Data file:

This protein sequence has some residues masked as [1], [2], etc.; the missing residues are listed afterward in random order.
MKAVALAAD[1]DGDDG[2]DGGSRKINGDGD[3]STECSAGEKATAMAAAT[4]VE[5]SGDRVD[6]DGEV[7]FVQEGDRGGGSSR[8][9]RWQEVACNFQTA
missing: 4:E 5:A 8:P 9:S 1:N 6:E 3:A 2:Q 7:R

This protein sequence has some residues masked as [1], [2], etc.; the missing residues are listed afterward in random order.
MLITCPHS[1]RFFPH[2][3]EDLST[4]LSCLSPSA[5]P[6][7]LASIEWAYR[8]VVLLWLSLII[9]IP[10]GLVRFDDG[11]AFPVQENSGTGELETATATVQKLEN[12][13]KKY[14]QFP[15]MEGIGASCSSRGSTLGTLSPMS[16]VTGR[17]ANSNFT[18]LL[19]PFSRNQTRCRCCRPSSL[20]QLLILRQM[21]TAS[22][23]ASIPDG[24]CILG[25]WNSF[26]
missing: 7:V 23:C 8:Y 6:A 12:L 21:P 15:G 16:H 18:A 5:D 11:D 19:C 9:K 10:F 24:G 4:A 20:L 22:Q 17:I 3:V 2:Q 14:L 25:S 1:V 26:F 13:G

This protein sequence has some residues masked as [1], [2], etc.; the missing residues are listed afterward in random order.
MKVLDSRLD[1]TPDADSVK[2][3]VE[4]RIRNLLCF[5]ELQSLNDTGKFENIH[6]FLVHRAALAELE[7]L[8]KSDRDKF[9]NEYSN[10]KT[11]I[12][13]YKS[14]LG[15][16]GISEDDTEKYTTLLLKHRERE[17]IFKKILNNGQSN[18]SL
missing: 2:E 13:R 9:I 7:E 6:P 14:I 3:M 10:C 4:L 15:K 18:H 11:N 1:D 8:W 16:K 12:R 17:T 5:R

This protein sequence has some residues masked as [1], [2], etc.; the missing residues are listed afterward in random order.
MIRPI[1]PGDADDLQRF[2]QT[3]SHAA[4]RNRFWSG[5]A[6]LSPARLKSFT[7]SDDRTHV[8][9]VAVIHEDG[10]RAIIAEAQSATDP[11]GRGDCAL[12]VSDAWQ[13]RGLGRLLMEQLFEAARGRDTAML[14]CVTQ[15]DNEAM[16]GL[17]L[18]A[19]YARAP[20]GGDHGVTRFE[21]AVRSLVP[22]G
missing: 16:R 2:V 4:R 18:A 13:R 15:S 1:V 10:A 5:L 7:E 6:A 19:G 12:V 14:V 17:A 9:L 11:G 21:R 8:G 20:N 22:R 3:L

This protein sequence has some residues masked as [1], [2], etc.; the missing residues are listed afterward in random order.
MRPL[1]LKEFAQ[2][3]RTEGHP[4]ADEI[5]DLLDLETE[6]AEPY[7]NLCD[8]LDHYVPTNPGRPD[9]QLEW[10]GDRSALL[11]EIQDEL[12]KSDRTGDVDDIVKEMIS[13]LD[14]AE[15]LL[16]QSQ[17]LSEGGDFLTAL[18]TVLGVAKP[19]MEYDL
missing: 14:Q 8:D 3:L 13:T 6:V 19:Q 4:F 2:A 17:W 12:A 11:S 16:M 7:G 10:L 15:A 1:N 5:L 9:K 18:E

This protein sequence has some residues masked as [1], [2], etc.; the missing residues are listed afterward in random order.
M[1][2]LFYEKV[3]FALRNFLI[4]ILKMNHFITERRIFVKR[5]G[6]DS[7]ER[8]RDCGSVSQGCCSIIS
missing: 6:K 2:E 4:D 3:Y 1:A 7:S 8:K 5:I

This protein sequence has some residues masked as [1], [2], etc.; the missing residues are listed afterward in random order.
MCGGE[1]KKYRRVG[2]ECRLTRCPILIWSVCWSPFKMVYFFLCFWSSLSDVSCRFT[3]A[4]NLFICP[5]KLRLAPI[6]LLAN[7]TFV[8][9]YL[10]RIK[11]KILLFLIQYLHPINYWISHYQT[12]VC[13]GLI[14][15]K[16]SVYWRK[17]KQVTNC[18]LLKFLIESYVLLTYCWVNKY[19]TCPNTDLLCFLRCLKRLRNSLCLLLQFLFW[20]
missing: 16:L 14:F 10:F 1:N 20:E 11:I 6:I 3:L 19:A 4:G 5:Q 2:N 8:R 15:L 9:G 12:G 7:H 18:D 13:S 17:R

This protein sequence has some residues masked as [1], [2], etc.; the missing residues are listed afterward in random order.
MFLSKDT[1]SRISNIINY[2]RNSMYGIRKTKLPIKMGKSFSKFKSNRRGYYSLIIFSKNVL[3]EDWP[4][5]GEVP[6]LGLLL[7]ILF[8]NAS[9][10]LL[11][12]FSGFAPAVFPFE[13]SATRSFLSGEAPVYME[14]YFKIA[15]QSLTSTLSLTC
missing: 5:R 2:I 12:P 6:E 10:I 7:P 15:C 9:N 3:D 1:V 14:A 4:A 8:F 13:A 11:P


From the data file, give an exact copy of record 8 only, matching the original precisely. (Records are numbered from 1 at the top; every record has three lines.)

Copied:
This protein sequence has some residues masked as [1], [2], etc.; the missing residues are listed afterward in random order.
MFLSKDT[1]SRISNIINY[2]RNSMYGIRKTKLPIKMGKSFSKFKSNRRGYYSLIIFSKNVL[3]EDWP[4][5]GEVP[6]LGLLL[7]ILF[8]NAS[9][10]LL[11][12]FSGFAPAVFPFE[13]SATRSFLSGEAPVYME[14]YFKIA[15]QSLTSTLSLTC
missing: 5:R 2:I 12:P 6:E 10:I 7:P 15:C 9:N 3:D 1:V 14:A 4:A 8:F 13:A 11:P